Scroll to Continue

SI Recommends

Maybe Tua Tagovailoa’s on the verge of making the leap. Maybe he isn’t. Either way, the Dolphins have the flexibility to keep building around him or to replace him, and that’s a credit to how Grier and Flores have managed their assets.

From Shedrick Carter (@shedrickcarter2): What do you think Atlanta realistically gets for Julio Jones? I honestly think they probably get a young player still on a rookie deal and a second.

Shedrick, I’ve thought for a while the price would probably be a second-rounder, and in Monday morning’s column, we actually tried to bring a little context to why the Falcons haven’t been able to get a first. In short, it comes down to finances, injuries and age, and really age first and then how the other two factors relate to it.

The simple way to explain it is another team isn’t going to package a return for the Falcons as a career achievement award for Jones. The only responsible way for such a team to approach any trade, and especially one involving an aging player, is by looking forward, not looking back. Jones turned 32 in February, has managed foot and knee issues for years, missed seven games last year with a hamstring injury and has a lot of mileage on his legs.

That dynamic is why, of the 11 veterans traded for first-round picks over the last 40 months (and that number signifies a major uptick as blockbuster trades have become more common), one was 22 at the time of the deal, four were 24, two were 25, three were 26 and one was 27. And if you go back more than a decade to the start of the 2011 CBA, the oldest non-QB dealt for a first-rounder was Jimmy Graham, who was 28 at the time of his ’15 trade to Seattle.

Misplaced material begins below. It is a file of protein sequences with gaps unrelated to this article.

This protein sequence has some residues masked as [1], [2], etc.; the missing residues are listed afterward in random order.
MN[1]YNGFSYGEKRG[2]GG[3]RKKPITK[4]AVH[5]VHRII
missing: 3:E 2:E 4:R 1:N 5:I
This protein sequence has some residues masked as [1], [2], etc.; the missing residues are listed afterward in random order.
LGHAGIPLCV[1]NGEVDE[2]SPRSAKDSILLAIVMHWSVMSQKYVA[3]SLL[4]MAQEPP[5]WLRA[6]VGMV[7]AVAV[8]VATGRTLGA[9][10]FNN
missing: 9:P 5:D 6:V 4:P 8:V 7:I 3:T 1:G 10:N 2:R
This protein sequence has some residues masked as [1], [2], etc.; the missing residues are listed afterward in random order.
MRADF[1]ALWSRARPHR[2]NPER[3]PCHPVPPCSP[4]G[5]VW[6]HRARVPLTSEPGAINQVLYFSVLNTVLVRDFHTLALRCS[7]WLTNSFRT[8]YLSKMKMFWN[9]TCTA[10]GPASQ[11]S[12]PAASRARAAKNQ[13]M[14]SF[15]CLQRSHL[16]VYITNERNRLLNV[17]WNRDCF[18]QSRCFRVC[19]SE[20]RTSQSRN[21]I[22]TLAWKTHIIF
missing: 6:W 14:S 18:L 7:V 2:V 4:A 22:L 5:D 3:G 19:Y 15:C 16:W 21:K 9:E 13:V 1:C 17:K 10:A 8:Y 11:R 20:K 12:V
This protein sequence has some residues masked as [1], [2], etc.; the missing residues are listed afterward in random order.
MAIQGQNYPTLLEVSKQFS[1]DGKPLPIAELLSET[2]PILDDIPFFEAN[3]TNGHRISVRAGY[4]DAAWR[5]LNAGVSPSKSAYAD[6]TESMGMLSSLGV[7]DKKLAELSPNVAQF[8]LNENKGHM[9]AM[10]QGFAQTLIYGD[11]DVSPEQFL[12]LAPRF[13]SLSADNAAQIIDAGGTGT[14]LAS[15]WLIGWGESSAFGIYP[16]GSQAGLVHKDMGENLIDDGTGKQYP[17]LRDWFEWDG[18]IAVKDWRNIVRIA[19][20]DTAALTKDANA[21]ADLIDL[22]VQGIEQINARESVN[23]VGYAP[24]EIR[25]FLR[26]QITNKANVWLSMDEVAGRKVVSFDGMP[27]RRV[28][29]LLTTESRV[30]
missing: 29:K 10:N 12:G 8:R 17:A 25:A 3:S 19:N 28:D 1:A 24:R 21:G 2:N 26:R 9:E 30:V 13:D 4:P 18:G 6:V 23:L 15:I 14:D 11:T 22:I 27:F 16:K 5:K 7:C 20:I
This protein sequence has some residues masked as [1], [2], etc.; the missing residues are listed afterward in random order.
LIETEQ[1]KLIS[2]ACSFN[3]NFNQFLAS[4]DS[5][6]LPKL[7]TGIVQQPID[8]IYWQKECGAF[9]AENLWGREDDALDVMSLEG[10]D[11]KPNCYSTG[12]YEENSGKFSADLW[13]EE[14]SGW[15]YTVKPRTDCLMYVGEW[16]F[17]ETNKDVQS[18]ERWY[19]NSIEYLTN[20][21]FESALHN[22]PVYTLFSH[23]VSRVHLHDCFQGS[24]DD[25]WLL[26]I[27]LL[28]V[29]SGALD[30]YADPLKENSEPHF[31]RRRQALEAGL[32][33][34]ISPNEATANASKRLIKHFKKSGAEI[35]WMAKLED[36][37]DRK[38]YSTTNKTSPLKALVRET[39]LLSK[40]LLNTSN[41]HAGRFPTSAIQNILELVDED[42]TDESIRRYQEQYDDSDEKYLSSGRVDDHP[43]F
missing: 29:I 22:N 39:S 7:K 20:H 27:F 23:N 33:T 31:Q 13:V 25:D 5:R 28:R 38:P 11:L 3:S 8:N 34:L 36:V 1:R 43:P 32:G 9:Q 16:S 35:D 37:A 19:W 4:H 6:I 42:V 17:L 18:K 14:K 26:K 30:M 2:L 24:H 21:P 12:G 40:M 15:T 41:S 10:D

In fact, the trade most analogous, to me, to the looming one for Jones would probably be another deal involving the Falcons—back in 2009, when they dealt for Hall of Fame tight end Tony Gonzalez. The Chiefs sent Gonzalez to Atlanta at 33 years old for, you guessed it, a second-round pick.

So that should explain why the trade will likely come down in that neighborhood, and I’ll say that with the caveat that sometimes things getting competitive can drive the market up a little. I got a reminder of that from an exec the other day: “Teams love posturing before deadlines about what they won’t do, and then can’t control themselves [when the deadline comes].”

From Narendra Choudhary (@9527Narendra): Albert, is it true that the NFL's planning Germany games? Any chance we can get games in India?